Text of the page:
If you’re a bit of a coffee snob head to Delta Coffee, hands-down the best coffee in Pakse (Espresso $1.6). The staff are not so welcoming or friendly but you will get an espresso that could even have tasting notes!
Delta also grows and roasts their own coffee, plus they run medical projects in local rural villages. Look at you go supporting all these good causes.
Things to do in Pakse
Rent a bike for $2 USD a cycle along the Mekong River. Wat Luang is in the heart of the city. In the afternoon head across the Japanese friendship bridge, ditch the bike and climb the stairs to Phu Salao (Golden Buddha) where you will be rewarded with an awesome view of the sun setting over the Mekong.
Keep your bike for that extra day and go to Daoheuang market – like most other big markets in South-East Asia but nonetheless still a fun experience! Afterwards head towards the Phonsavan Temple, the national stadium and the historical museum!
Health & Fitness
If you’re a gym junkie and craving to work out you have two options. The national stadium has a small free weights room (5,000 Kip per session), it is packed with local men in the afternoons so head there at midday!
Otherwise, the Champasak Palace Hotel has an air-conditioned facility, the only catch is that it is 50,000 Kip per session!
Buy Local Crafts
If you are looking to buy local handcrafted goods look no further than the Dream Weavers shop located across from Champasak Plaza.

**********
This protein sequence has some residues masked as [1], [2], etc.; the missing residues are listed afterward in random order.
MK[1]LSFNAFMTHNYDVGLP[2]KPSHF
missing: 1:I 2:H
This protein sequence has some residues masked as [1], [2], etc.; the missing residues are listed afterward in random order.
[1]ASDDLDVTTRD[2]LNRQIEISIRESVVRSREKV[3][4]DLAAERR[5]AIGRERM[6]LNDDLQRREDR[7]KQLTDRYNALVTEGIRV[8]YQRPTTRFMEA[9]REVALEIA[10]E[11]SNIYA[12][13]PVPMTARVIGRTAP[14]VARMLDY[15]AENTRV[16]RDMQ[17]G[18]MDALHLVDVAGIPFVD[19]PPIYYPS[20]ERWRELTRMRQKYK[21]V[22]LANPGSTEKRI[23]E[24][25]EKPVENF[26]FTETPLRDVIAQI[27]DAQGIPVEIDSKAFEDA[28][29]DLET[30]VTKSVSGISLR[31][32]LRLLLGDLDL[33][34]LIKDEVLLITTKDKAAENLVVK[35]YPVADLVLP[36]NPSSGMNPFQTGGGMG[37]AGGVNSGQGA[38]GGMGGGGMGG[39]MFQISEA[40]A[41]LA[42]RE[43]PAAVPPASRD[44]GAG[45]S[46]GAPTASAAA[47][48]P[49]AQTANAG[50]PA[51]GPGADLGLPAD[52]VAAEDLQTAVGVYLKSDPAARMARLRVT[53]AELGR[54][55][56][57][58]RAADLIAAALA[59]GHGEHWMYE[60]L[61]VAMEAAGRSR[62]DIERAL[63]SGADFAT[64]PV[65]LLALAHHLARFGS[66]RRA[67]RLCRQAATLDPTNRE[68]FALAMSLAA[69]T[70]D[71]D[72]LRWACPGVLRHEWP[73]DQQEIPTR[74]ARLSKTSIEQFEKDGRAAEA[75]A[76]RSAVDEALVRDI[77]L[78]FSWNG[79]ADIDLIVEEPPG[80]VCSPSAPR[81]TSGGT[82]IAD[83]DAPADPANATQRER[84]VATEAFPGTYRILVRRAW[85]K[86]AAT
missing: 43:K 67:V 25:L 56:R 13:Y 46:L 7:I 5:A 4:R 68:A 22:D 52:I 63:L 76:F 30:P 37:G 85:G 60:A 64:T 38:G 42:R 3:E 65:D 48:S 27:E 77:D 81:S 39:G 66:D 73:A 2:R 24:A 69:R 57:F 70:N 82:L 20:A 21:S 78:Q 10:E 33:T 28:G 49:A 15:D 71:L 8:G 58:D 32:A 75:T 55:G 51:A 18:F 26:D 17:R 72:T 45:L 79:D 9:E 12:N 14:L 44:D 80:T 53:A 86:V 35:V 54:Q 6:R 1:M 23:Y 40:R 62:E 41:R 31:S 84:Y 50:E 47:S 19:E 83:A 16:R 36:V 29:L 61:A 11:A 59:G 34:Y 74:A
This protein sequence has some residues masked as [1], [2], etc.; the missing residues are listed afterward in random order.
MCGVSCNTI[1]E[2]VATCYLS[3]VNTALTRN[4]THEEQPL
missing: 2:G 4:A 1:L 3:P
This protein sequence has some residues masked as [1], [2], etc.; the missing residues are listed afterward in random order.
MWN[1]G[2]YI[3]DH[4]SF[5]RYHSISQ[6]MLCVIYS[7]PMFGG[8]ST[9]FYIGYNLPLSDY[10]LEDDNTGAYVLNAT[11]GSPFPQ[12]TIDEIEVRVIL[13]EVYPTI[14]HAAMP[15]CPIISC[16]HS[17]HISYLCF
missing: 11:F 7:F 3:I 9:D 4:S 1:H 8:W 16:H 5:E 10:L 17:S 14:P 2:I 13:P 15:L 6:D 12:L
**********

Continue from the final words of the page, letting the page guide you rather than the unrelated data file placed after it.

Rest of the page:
All the artisanal goods are made by survivors of human trafficking, the profits go straight back to the women and their communities! (Third good deed – check)
Short Trips From Pakse
Wat Phu (or Vat Phu, with Phu pronounced as “poo”) is an ancient temple with a rich history. The standing temple that visitors come to see today was originally constructed as a Hindu temple, but after the Khmer Empire fell, it was eventually converted into a Buddhist temple.
The mixing and matching of different religions translates into a fascinating combination of images and relics combined in a single site.
Wat Phu is no Angkor Wat, and if you’ve been to that famous temple complex, be prepared for a very different experience. However, most visitors agree that this seldom-visited spot is a fantastic break from the more popular tourist-ridden sites.
As you walk along the long, straight path to the temple near the top of the mountain, you pass along remnants of other ruins and relics that display the ancient and varied history of the area.
Wat Phu, sitting on a natural outcropping on the side of the mountain, isn’t very big but seems to vibrate with the spiritual energy and significance that has been poured into it by devotees for over 1,000 years.
It also offers fantastic views of the plains below, and is a peaceful place to sit and ponder.” (Taken from previous Pakse page)
Day-trips to Wat Phu from Pakse give plenty of time to visit both the temple and the museum associated with it.
Paksong & the Bolaven Plateau
Situated only 30km from Pakse city you can easily rent a motorcycle or catch a local bus from the market to reach the Paksong area/Bolaven Plateau within 1-2 hours.